STEVE INSKEEP, HOST:
We have a global conversation this morning about resistance to globalization. NPR's Frank Langfitt is in North East England in the U.K., which voted this year to leave the European Union. Hi, Frank.
FRANK LANGFITT, BYLINE: Good morning, Steve.
INSKEEP: And David Wessel is in our studios here in Washington. Good morning, David.
DAVID WESSEL: Good morning, Steve.
INSKEEP: He's with the Brookings Institution and The Wall Street Journal. Together, David and Frank can give us a wide-angle lens on what people really want after dramatic elections this year. Now, Frank, where are you exactly?
LANGFITT: I'm sitting in Sunderland along the river. This is North Eastern England. It's an old industrial town. I'm looking out over what used to be shipyards. And people thought Sunderland might vote to stay in the EU because there's a Nissan plant here that ships most of its cars to the European continent. But the big surprise was that Sunderland didn't.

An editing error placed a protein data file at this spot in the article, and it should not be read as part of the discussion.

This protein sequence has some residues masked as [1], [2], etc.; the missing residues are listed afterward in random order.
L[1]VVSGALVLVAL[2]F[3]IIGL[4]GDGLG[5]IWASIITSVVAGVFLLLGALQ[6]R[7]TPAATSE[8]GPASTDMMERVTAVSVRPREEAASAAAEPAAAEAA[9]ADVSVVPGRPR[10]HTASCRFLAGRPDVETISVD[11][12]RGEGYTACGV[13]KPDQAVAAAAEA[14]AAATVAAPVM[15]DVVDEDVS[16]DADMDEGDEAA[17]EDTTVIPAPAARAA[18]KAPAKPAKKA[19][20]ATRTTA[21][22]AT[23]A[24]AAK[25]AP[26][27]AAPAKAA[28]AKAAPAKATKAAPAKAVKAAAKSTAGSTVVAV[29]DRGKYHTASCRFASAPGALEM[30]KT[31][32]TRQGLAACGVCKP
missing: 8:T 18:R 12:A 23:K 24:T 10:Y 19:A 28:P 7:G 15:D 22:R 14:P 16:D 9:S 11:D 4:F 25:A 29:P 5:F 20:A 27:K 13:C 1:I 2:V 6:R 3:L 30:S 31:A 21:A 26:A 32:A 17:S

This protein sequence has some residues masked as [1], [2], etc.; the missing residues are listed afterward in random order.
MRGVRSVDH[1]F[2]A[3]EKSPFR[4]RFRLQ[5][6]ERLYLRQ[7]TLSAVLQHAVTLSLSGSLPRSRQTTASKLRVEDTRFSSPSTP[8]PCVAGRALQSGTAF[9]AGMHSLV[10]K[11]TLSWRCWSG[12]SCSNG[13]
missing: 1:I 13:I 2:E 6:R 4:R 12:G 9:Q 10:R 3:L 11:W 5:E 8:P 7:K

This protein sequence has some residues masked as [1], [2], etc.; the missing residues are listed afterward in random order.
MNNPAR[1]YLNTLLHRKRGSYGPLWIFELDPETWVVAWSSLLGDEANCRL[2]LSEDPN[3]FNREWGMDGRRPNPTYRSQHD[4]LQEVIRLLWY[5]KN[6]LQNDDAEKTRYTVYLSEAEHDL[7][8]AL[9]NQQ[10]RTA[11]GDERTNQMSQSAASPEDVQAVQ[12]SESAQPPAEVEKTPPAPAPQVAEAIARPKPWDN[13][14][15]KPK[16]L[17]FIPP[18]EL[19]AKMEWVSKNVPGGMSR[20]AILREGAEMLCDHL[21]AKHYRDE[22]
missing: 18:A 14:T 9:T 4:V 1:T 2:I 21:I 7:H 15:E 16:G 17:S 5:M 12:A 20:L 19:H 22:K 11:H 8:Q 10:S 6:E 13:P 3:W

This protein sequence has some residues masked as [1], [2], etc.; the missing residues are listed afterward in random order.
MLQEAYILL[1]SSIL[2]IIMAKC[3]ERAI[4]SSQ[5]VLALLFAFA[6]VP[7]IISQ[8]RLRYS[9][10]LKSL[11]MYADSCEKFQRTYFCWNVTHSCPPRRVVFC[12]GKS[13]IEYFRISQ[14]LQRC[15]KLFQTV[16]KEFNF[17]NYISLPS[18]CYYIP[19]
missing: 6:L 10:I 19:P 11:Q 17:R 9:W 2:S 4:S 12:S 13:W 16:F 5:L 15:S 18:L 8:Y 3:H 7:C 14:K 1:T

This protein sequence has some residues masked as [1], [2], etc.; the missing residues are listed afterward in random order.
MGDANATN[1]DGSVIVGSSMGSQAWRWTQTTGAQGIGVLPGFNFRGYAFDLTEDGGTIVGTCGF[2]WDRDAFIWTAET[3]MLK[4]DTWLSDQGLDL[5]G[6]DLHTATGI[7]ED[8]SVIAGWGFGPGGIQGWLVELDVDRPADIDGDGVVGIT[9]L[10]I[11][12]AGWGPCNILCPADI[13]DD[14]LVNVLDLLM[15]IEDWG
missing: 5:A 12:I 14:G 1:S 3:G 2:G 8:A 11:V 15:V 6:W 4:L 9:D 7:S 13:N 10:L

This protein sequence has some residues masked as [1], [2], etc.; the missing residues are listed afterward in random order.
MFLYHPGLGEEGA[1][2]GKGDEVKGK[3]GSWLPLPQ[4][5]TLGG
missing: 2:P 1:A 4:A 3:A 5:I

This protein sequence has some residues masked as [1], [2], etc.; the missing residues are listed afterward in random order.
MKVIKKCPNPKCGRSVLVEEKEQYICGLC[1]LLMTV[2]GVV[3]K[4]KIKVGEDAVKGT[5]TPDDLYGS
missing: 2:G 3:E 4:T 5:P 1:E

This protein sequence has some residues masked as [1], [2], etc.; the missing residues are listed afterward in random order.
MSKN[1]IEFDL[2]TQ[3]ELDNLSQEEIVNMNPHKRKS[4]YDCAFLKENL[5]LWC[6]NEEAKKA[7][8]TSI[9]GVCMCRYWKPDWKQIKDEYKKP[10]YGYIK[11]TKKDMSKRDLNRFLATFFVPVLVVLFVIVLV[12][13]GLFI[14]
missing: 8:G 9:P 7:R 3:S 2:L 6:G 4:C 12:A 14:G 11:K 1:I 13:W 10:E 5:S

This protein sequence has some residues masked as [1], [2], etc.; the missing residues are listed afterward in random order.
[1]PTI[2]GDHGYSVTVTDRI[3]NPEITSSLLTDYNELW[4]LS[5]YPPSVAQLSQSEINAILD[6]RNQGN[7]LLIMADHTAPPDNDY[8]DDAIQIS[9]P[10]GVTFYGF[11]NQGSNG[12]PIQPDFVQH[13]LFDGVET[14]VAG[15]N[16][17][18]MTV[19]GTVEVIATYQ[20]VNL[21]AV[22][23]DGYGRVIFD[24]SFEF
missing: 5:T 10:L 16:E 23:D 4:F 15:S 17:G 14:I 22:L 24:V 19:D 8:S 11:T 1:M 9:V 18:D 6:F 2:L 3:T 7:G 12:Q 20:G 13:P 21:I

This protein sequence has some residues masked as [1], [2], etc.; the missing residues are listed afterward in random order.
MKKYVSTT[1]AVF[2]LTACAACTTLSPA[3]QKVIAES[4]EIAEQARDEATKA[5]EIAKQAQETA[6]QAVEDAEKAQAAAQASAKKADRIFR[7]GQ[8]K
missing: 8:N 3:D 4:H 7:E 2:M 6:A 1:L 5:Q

They voted to leave, which a lot of people saw as people here voting against their economic self-interest. I was talking to a local law student, a guy named Bailey Baker. He voted to stay in the EU. His dad works for a factory that provides auto parts for Nissan. He voted out. And Bailey, when we were talking, sort of described the conversation he's been having with his dad and other Brexit voters here.
BAILEY BAKER: Everybody who voted leave that I've spoke to when I said, oh, it can affect this, it can affect that, said, oh, Britain will recover, was the response. Britain will recover. We've always been a resilient nation.
LANGFITT: Do you think that's realistic or rational?